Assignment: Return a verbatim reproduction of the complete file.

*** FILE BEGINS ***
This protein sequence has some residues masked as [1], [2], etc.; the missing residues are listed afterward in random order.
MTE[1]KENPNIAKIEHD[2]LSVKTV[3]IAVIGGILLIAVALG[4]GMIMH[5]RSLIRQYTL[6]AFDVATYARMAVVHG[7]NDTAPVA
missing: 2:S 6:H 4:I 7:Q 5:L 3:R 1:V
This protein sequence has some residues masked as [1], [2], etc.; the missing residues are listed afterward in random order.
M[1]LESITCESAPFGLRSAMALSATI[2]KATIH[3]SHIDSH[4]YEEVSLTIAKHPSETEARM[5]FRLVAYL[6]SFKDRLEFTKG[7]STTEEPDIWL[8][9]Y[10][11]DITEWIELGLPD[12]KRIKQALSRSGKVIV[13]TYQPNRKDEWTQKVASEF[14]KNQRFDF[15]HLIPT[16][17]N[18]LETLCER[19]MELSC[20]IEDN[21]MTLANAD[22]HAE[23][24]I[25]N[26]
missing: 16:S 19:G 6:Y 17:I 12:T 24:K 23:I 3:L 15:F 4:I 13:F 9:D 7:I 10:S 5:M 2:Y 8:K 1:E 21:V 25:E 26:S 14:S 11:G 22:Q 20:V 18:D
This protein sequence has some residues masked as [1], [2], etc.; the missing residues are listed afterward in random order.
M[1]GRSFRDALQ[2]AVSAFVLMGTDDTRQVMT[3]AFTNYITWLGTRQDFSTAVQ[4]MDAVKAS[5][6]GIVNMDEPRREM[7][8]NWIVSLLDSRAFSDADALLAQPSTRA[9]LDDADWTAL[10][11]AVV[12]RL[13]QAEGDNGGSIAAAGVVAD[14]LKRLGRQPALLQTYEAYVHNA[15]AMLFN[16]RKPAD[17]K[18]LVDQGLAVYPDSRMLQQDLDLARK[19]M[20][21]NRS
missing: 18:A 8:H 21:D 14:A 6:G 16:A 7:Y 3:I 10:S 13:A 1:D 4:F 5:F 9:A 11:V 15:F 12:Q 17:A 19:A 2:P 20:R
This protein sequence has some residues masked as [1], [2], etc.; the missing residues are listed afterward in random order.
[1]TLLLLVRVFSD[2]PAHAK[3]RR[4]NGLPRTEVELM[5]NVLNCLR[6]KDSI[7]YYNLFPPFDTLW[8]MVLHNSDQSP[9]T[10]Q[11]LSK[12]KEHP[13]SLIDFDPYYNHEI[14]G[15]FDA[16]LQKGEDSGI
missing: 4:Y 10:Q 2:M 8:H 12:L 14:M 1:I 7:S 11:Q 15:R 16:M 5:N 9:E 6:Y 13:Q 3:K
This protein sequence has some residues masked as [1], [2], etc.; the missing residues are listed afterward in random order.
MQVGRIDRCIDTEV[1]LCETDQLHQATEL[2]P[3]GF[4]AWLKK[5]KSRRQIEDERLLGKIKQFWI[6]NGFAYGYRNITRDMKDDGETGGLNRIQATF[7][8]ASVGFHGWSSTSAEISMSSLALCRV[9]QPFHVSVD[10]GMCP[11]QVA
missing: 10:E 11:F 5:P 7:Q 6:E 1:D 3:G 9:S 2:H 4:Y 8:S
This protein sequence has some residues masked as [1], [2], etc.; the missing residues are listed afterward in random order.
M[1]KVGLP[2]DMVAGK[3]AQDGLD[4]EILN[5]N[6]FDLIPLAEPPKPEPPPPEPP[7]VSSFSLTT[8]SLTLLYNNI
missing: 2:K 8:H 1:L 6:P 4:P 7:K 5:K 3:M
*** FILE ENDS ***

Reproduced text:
This protein sequence has some residues masked as [1], [2], etc.; the missing residues are listed afterward in random order.
MTE[1]KENPNIAKIEHD[2]LSVKTV[3]IAVIGGILLIAVALG[4]GMIMH[5]RSLIRQYTL[6]AFDVATYARMAVVHG[7]NDTAPVA
missing: 2:S 6:H 4:I 7:Q 5:L 3:R 1:V
This protein sequence has some residues masked as [1], [2], etc.; the missing residues are listed afterward in random order.
M[1]LESITCESAPFGLRSAMALSATI[2]KATIH[3]SHIDSH[4]YEEVSLTIAKHPSETEARM[5]FRLVAYL[6]SFKDRLEFTKG[7]STTEEPDIWL[8][9]Y[10][11]DITEWIELGLPD[12]KRIKQALSRSGKVIV[13]TYQPNRKDEWTQKVASEF[14]KNQRFDF[15]HLIPT[16][17]N[18]LETLCER[19]MELSC[20]IEDN[21]MTLANAD[22]HAE[23][24]I[25]N[26]
missing: 16:S 19:G 6:Y 17:I 12:T 24:K 23:I 3:L 15:F 4:I 13:F 9:D 7:I 10:S 5:M 2:Y 8:K 1:E 21:V 25:E 26:S 14:S 11:G 22:Q 20:V 18:D
This protein sequence has some residues masked as [1], [2], etc.; the missing residues are listed afterward in random order.
M[1]GRSFRDALQ[2]AVSAFVLMGTDDTRQVMT[3]AFTNYITWLGTRQDFSTAVQ[4]MDAVKAS[5][6]GIVNMDEPRREM[7][8]NWIVSLLDSRAFSDADALLAQPSTRA[9]LDDADWTAL[10][11]AVV[12]RL[13]QAEGDNGGSIAAAGVVAD[14]LKRLGRQPALLQTYEAYVHNA[15]AMLFN[16]RKPAD[17]K[18]LVDQGLAVYPDSRMLQQDLDLARK[19]M[20][21]NRS
missing: 18:A 8:H 21:D 14:A 6:G 16:A 7:Y 3:I 10:S 13:A 1:D 4:F 5:F 9:A 11:V 15:F 12:Q 17:A 19:A 2:P 20:R
This protein sequence has some residues masked as [1], [2], etc.; the missing residues are listed afterward in random order.
[1]TLLLLVRVFSD[2]PAHAK[3]RR[4]NGLPRTEVELM[5]NVLNCLR[6]KDSI[7]YYNLFPPFDTLW[8]MVLHNSDQSP[9]T[10]Q[11]LSK[12]KEHP[13]SLIDFDPYYNHEI[14]G[15]FDA[16]LQKGEDSGI
missing: 4:Y 10:Q 2:M 8:H 12:L 14:M 1:I 7:S 11:Q 15:R 16:M 5:N 9:E 6:Y 13:Q 3:K
This protein sequence has some residues masked as [1], [2], etc.; the missing residues are listed afterward in random order.
MQVGRIDRCIDTEV[1]LCETDQLHQATEL[2]P[3]GF[4]AWLKK[5]KSRRQIEDERLLGKIKQFWI[6]NGFAYGYRNITRDMKDDGETGGLNRIQATF[7][8]ASVGFHGWSSTSAEISMSSLALCRV[9]QPFHVSVD[10]GMCP[11]QVA
missing: 10:E 11:F 5:P 7:Q 6:E 1:D 3:G 9:S 2:H 4:Y 8:S
This protein sequence has some residues masked as [1], [2], etc.; the missing residues are listed afterward in random order.
M[1]KVGLP[2]DMVAGK[3]AQDGLD[4]EILN[5]N[6]FDLIPLAEPPKPEPPPPEPP[7]VSSFSLTT[8]SLTLLYNNI
missing: 2:K 8:H 1:L 6:P 4:P 7:K 5:K 3:M